Carbs are often deemed an essential part of a meal… not only do they give us feel that familiar warm, comforted feeling, but carbs fill us up and we all look forward to their fluffy, crispy, chewy or creamy addition to the food on our plate. Who doesn’t drool at the thought of a crispy roast potato, a perfectly fragrant pot of jasmine rice, or a saucy noodle of pasta. And there’s nothing wrong with loving carbs, we need them. Your body loves carbs (in moderation with everything else!), and uses the sugar within them to create energy, something most of us are always happy to have more of.
However, there is a lot to be said for embracing and experimenting with the world of pasta, rice and potato alternatives! There’s such a wealth of different flavours and culinary excitement to be had, not to mention the additional nutritional benefits. So if you fancy broadening your carb horizons, and want to introduce some carb shaped alternatives to change up your meals a bit, look no further than these alternatives:
Potato is hard to replace, because it is so delicious, fluffy, creamy and also cheap. However, as with other basic carbs, it can get a little boring, so try these tasty alternatives:
Sweet potatoes – Sweet potatoes are like normal potatoes only they are much sweeter, and packed with tons of extra vitamins and minerals like vitamin A, calcium and vitamin D. You can also use them in the same way as normal potatoes, baking them, or roasting them in wedges, mashing them up and mixing them with butter. Sweet potato fries that are dipped in batter and deep fried are a delicious alternative to white potato fries.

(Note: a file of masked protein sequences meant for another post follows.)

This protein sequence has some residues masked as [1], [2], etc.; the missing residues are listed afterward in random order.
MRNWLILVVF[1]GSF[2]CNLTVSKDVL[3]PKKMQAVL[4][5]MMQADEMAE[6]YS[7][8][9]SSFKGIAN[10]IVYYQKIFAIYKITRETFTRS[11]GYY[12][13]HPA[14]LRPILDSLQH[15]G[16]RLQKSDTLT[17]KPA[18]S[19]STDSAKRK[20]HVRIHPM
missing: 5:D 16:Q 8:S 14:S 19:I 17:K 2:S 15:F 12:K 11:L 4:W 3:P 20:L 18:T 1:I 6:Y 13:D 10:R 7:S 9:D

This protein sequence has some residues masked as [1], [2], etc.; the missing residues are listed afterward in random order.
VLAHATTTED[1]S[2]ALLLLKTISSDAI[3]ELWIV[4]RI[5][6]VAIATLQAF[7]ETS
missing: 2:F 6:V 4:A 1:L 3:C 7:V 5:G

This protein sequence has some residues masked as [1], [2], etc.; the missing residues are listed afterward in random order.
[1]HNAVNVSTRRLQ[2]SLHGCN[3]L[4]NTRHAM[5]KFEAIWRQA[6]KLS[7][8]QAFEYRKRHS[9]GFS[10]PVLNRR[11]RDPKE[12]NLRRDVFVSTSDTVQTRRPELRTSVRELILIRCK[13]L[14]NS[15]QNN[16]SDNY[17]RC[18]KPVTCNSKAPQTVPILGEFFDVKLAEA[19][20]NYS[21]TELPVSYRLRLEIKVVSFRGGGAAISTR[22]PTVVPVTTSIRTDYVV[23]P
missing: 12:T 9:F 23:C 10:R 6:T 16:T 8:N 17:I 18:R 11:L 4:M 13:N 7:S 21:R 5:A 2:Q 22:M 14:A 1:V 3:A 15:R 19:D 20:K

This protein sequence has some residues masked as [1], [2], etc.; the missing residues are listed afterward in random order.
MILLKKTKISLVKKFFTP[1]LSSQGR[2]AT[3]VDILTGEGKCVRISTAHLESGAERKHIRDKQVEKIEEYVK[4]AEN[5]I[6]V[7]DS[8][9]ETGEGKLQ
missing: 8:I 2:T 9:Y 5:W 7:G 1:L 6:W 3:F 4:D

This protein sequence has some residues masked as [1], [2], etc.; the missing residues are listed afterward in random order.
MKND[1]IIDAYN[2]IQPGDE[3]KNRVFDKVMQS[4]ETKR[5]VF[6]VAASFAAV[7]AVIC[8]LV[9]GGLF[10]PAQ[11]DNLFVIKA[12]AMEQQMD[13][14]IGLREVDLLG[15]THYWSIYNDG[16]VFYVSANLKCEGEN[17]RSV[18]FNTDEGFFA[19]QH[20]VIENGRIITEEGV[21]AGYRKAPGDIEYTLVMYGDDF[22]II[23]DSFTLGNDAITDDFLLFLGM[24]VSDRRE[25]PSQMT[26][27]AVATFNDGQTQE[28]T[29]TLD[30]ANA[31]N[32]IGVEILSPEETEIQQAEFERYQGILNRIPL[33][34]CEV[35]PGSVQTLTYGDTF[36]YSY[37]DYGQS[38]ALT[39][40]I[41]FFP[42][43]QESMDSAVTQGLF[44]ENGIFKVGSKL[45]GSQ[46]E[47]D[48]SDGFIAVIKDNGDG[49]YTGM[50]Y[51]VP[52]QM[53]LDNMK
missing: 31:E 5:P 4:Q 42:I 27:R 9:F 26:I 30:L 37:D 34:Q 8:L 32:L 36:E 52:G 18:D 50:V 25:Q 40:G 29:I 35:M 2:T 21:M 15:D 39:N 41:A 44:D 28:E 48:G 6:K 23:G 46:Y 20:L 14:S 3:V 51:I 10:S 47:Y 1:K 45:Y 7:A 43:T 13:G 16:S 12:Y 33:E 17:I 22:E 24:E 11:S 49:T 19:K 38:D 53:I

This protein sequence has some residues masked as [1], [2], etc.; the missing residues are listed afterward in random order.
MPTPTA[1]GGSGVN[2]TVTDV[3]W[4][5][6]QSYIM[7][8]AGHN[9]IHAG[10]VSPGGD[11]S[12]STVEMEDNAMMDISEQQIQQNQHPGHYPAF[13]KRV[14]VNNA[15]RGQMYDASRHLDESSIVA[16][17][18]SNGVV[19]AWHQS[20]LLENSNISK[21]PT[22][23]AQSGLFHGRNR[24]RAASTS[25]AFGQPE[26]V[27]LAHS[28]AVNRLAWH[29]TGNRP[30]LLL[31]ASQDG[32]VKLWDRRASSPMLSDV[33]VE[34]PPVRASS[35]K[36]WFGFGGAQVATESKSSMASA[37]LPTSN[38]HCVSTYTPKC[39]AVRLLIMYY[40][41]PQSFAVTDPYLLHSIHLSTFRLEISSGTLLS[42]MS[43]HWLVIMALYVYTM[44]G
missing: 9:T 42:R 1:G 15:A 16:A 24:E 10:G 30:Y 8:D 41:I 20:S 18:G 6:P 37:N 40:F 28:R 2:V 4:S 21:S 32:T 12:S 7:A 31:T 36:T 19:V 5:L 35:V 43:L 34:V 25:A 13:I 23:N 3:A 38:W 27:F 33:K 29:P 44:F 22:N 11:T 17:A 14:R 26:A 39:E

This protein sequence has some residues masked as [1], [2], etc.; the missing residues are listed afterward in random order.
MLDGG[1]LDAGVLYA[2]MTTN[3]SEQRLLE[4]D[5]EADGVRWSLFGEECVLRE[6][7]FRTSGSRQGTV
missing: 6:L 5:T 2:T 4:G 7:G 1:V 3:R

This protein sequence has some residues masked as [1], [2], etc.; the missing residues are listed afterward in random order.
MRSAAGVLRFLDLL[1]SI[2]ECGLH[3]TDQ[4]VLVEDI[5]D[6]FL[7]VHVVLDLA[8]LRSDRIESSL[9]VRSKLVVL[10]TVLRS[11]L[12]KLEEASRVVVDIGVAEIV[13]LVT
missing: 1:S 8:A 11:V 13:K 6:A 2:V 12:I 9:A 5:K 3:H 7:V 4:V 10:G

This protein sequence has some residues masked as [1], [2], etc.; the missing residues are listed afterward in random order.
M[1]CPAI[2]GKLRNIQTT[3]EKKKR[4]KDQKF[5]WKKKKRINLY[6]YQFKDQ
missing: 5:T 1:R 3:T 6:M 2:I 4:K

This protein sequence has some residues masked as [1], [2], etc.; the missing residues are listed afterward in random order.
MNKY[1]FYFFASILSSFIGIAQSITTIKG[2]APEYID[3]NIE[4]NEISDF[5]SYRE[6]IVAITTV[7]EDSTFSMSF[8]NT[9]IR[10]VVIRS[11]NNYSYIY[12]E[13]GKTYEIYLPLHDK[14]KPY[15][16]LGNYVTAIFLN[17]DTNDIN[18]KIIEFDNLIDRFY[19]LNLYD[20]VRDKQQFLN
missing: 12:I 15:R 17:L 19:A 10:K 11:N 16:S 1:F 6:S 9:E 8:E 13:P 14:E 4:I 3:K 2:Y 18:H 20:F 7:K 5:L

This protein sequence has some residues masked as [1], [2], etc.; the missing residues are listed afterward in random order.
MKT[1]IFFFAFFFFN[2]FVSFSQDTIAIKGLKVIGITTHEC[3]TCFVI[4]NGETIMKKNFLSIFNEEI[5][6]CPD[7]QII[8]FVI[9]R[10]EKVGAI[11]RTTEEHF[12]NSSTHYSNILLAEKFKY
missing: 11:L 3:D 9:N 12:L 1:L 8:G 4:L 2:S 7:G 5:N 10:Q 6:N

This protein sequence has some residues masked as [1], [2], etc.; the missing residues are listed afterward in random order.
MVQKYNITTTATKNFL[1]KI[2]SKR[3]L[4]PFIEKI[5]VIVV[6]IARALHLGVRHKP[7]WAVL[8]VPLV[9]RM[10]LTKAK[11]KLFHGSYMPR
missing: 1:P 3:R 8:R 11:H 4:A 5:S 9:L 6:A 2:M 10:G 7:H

Celeriac – Celeriac, the root of the celery plant, is a great potato alternative containing lots of vitamins such as; vitamin K, phosphorus and vitamin B6. It does have a mild celery flavour, but once cooked it is extremely mild and the texture is just like potato. You can boil it, but the flavour comes out more when it is baked. Jamie Oliver bought celeriac into the spotlight a few years ago with this whole baked celeriac ‘zombie brain’ recipe, which is a great way to introduce yourself to the vegetable.
Cauliflower – Cauliflower is not only good as a rice replacement, but as a potato replacement as well! It is jam packed full of vitamin C, as well as other vitamins and minerals like vitamin K and protein. Steam it, mash it and prepare it like mashed potato for a wonderful alternative to white potato mash.
Pasta is usually made from either egg and durum wheat if it is fresh, or just durum wheat if it is dried and you can get either white or brown pasta. You usually have to submerge it in water for a few minutes if fresh, or around 10-12 minutes if it is dried. Pasta alternatives are really exciting and some you don’t even have to cook!
Raw Pasta Noodles – Raw pasta noodles are used to give a similar texture to normal pasta, and to hold the sauce added to them. They also contain tons of fibre, vitamins and minerals to add a wonderful nutritional boost to your meal. Courgette, beetroot, squash and cucumber all make fantastic raw noodles. A spiralizer is a great tool you can use to do this, or a julienne peeler or potato peeler can work just as well. Courgette noodles with a raw alfredo sauce are a phenomenal combination.
Legume Pasta – Legume pasta is now commonly available in supermarkets and tends to be made from chickpeas, black beans, lentils or other legumes. Although they tend to be gluten free some types are combined with wheat so always check the label. It is important to try out different types as some have a stronger flavour than others. They all have different cooking instructions but usually boil a little quicker than normal pasta. They are also very high in protein so are very filling.